On occasion, an eye exam will reveal that a person has a significant difference between the refractive power of each eye. For example, one eye may be nearsighted while the other is farsighted. The potential problem with this disparity in refractive power, known as “anisometropia,” is that youngsters with eyes of different focusing ability may have eyes that appear normal, which leads to the condition going undetected. As a result, the child may go on to develop amblyopia (“lazy eye”) and below-normal stereoacuity (3-D vision) if their brains were to selectively ignore the image from one eye. Providing glasses that correct any significant difference between the eyes maximizes the potential for clear 3-D vision. People with anisometropia are also prone to “aniseikonia,” which causes affected individuals to see images that differ in size or shape with each eye. Children cannot recognize or articulate whether they are having a vision problem, so it’s important for parents to be attentive. Does your child rub his or her eyes, bump into things, or have difficulty picking things up? These may be symptoms of a vision problem. Even if your child doesn’t exhibit obvious vision problem, it’s important to have routine eye health exams.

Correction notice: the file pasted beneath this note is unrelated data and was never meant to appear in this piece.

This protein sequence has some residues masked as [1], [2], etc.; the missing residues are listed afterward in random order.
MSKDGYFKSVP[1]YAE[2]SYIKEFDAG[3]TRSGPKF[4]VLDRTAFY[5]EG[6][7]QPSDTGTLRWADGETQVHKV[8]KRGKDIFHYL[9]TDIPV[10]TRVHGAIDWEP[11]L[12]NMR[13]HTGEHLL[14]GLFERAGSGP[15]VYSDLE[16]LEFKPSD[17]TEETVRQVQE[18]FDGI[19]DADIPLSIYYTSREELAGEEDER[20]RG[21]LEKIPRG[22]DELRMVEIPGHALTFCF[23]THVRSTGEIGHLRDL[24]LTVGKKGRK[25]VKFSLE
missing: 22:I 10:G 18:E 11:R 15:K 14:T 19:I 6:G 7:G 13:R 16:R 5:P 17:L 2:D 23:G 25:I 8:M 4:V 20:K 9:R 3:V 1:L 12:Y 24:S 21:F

May 14, 2012